Satellite imagery company Planet released a video of its flock of Doves being launched into space by a Soyuz rocket. Interestingly, the video has been prepared by stitching together a series of images clicked by its own Doves orbiting the sky. According to Planet, the company was planning to capture a mid-flight rocket from space from a long time, and all this while with its on-orbit fleet growing in space was only adding up to this possibility.
In the hours leading up to the recent Soyuz launch, Planet determined that a Dove would be near enough to Baikonur Cosmodrome in Kazakhstan to get a shot of their newest flock launching. The moment it got established, the Attitude Control team of Planet worked with their Mission Operations team to point the satellite at the launch pad.
And when the footage was checked, the results were amazing.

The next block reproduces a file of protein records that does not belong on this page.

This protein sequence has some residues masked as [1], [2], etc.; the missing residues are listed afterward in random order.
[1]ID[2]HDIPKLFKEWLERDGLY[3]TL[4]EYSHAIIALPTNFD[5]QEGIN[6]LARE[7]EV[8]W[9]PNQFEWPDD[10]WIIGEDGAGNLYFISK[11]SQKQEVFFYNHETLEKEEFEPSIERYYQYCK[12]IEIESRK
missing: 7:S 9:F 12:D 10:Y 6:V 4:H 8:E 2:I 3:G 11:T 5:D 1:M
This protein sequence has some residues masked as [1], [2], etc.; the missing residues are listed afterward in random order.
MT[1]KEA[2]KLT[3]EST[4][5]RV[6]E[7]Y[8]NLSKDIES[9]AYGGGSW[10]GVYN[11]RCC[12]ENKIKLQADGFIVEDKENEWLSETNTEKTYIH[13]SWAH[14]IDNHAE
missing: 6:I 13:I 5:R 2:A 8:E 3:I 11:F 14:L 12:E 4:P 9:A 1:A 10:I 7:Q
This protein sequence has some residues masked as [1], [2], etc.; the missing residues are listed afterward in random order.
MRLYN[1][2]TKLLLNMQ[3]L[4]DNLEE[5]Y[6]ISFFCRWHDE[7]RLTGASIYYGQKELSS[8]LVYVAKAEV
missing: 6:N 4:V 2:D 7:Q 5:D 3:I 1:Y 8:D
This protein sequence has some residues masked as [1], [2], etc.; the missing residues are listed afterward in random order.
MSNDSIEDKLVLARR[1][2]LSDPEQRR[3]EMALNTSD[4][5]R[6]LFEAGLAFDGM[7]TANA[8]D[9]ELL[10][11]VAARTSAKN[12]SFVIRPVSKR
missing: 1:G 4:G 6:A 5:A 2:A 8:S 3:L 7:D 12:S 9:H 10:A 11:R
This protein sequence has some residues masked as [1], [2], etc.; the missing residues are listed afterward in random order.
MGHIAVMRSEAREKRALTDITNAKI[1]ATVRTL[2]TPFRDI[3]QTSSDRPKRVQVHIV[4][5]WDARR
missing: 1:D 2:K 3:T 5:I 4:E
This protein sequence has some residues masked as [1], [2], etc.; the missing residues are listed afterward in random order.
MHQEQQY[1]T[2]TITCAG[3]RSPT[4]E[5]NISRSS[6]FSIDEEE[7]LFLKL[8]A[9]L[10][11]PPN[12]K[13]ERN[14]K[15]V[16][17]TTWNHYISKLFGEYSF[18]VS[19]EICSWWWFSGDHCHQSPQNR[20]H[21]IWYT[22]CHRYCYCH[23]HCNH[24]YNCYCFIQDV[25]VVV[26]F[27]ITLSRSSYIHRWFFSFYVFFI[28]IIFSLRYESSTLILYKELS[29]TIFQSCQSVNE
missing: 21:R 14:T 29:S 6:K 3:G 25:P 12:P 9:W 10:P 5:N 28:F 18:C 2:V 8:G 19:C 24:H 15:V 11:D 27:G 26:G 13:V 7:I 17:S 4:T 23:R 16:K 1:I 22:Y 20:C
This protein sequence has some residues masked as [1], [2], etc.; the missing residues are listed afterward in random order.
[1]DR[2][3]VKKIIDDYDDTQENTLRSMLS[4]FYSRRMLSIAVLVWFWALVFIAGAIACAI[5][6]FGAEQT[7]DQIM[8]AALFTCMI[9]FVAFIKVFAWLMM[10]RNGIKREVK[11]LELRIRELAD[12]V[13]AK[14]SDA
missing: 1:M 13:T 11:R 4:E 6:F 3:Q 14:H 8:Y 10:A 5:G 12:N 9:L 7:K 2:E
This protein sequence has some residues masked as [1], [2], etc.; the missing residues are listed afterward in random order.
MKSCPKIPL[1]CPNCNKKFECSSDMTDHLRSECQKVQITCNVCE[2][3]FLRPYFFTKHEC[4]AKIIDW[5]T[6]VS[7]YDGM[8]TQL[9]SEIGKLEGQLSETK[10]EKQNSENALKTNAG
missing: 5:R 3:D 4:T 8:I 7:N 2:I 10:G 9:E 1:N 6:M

To capture this tiny spec of spark, Planet had to point the Dove approximately 50 degrees off-nadir towards the launch pad. The clip is developed by capturing one still image per second focused on the moving rocket going approximately at a speed of seven kilometers per second (or 15,658 MPH).
Then the Planet Imaging Team cropped and stitched the stills together. So, in nutshell, the short clip covers about two and a half minutes of real-time images including a lift off and flight.
From an operational standpoint, these on-orbit maneuvers were exciting to perform.
Vincent Beukelaers, a Planeteer writes on his blog that “We realized we’d be able to snap these images about 5 hours prior to launch; and our extensive ground station network made it easy to get the target commands up to the satellite really quickly. The next morning, right around the time the Doves Flock 2k were deploying from the Soyuz into orbit, we received the data.”
The blog further reads, “Looking through it for the first time was exciting for the team. We’ve captured some spectacular imagery over the last few years, but these launch shots of the Soyuz are some of my personal favorites. Learn more about the flock of 48 satellites of Flock 2k that launched onboard the Soyuz.”